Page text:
In their place, the show attempts to place greater emphasis on the supporting cast, with very mixed results. Comprising most of the “good” list, Betty Gilpin’s Debbie gets center stage as she spectacularly stumbles through the conflicting responsibilities of mother, producer, and star of the show, as well as grappling between her relationship with a charming rancher (Toby Huss) and her desire to strike out on her own as a fledgling media mogul. This last desire is largely stoked by Sandy, a former showgirl-turned-manager played by guest star Geena Davis, whose cameo is one of the more welcome diversions provided by the change in locale. Gayle Rankin also gets a mention, as the show finally allows her character to blaze new territory outside of her on-and-offstage “She Wolf” persona.

The rest is pretty messy. The remaining Gorgeous Ladies Of Wrestling have always been more caricatures than characters, and Season 3’s hasty attempt to play catch-up fails to make them appear any more nuanced than their one-note wrestler personas. Yolanda is gay. Jenny is Asian. Arthie is gay and Asian. Most of these characters’ scenes involve them navigating portrayals and perceptions of these traits, resulting in several reductive theme episodes that fail to flesh them out beyond these surface-level identifiers. In trying to branch out from its straight, white central cast, GLOW’s third season relegates its most marginalized characters to a Greek chorus that unfortunately accentuates its tokenism, rather than dispelling it.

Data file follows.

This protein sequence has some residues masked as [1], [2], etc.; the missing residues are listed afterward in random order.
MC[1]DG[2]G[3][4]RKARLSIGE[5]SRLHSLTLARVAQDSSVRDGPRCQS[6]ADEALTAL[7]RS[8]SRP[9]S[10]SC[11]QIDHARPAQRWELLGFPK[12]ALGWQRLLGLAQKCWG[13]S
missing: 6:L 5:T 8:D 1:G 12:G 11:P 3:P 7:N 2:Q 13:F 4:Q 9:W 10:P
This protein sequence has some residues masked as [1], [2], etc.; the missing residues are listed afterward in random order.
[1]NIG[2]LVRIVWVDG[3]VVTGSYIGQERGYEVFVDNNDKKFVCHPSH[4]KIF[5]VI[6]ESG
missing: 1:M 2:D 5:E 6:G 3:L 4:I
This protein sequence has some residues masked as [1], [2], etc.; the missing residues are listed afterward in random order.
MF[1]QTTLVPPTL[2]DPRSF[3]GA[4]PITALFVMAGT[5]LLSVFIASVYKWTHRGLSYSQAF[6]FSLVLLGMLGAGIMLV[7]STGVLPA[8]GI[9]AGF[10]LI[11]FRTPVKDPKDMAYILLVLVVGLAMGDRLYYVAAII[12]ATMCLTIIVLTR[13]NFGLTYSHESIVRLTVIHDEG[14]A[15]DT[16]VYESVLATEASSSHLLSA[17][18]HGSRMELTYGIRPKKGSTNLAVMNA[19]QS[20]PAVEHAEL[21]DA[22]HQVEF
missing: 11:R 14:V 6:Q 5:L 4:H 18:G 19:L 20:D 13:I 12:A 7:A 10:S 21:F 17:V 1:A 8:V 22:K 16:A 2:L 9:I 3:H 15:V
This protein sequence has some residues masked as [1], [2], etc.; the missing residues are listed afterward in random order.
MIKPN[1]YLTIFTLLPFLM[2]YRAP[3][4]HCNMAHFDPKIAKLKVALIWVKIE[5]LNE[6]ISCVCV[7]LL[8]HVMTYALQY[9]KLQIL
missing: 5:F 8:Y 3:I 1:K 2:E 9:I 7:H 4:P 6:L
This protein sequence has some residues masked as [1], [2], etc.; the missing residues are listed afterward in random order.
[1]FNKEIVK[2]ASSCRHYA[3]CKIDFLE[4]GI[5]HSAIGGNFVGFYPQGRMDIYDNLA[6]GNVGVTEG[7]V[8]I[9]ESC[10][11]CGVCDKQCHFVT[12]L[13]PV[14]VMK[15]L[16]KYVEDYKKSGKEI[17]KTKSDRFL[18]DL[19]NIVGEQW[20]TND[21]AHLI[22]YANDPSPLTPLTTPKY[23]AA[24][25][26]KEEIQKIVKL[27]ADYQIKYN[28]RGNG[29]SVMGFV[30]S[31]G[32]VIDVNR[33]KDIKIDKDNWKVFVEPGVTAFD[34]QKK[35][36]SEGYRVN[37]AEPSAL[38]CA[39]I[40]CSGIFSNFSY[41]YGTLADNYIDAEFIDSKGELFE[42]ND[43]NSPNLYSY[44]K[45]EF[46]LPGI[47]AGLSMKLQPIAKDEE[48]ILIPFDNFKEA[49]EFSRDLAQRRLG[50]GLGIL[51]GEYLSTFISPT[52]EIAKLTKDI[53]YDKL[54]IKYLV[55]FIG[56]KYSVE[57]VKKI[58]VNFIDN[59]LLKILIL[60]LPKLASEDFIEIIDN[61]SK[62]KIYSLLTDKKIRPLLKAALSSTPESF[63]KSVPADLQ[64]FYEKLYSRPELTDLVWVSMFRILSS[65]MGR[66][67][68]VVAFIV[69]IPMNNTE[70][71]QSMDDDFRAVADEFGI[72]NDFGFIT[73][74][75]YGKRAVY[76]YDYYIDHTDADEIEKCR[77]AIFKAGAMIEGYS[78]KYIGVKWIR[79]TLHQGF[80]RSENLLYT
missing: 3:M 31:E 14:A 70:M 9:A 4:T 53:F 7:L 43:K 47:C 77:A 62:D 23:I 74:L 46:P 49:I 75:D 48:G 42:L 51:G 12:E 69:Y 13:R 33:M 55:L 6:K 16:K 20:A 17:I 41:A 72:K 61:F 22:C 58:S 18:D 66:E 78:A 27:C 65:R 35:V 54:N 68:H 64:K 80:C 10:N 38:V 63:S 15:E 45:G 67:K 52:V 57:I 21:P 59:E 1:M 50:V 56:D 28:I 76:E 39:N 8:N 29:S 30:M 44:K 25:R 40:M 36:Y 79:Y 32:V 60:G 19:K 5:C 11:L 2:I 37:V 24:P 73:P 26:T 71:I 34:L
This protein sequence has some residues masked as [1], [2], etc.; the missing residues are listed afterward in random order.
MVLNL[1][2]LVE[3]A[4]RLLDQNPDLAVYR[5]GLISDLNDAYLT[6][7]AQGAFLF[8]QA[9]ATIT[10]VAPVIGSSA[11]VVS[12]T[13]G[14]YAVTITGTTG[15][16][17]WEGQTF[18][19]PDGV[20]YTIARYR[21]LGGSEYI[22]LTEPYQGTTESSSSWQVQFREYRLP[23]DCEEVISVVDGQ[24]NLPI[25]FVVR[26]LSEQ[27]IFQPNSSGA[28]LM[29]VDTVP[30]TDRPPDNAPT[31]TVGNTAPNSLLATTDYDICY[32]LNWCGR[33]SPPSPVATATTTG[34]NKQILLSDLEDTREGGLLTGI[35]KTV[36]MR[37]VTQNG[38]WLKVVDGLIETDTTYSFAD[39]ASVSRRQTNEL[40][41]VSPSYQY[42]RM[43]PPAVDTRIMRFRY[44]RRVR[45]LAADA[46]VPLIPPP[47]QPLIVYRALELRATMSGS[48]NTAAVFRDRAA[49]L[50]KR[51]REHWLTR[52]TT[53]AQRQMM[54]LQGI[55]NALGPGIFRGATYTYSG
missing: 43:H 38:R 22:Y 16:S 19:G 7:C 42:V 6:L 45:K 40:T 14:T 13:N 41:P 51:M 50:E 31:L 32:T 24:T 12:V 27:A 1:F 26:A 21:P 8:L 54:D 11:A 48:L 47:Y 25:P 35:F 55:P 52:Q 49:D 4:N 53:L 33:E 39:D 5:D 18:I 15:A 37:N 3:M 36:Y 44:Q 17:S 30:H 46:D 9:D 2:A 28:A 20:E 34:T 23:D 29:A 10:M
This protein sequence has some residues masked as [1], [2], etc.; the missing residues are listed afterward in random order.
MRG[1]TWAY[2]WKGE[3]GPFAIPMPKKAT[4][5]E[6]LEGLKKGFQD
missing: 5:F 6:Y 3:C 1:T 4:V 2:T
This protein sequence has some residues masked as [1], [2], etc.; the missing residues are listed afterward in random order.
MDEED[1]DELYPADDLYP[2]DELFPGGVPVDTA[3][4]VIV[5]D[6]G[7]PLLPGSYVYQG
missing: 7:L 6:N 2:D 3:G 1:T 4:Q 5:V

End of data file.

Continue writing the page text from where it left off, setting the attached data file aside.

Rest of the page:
Were GLOW able to dedicate a full hour to each episode, I doubt that any of these issues would exist. While GLOW’s abbreviated runtime is highly bingeable, there’s only so much character development that can be accomodated in the span of five hours, and the concessions Season 3 makes to pick up the slack never feel like worthy sacrifices. Whether this streaming-friendly format is viable for dramatic narratives is a separate discussion of its own, but suffice to say that GLOW fans will find that Season 3 plays like a vacation from earlier outings, for both better and worse. [Ed Dutcher]

 Invader Zim


Buckle up, 2000s kids, your nostalgia is now marketable and the desperate desire to pretend middle school wasn’t a nightmare only strengthens the armies of Netflix. In a conceit similar to ROCKO’S MODERN LIFE: STATIC CLING, we reunite with the members of the Membrane family years after Zim’s last appearance. As the only person on the planet that sees Zim as a threat, Dib has been ceaselessly monitoring Zim’s home from a chair in his bedroom. When Zim finally does reappear for Phase Two of preparing Earth for domination, both are wildly unprepared; Dib has been sitting for so long he’s “more chair than man” and Zim has straight-up forgotten Phase Two. After Zim realizes that The Almighty Tallest never planned on joining him on Earth and in fact sent him away, he has to come up with a plan to finally get the attention and respect he feels he deserves.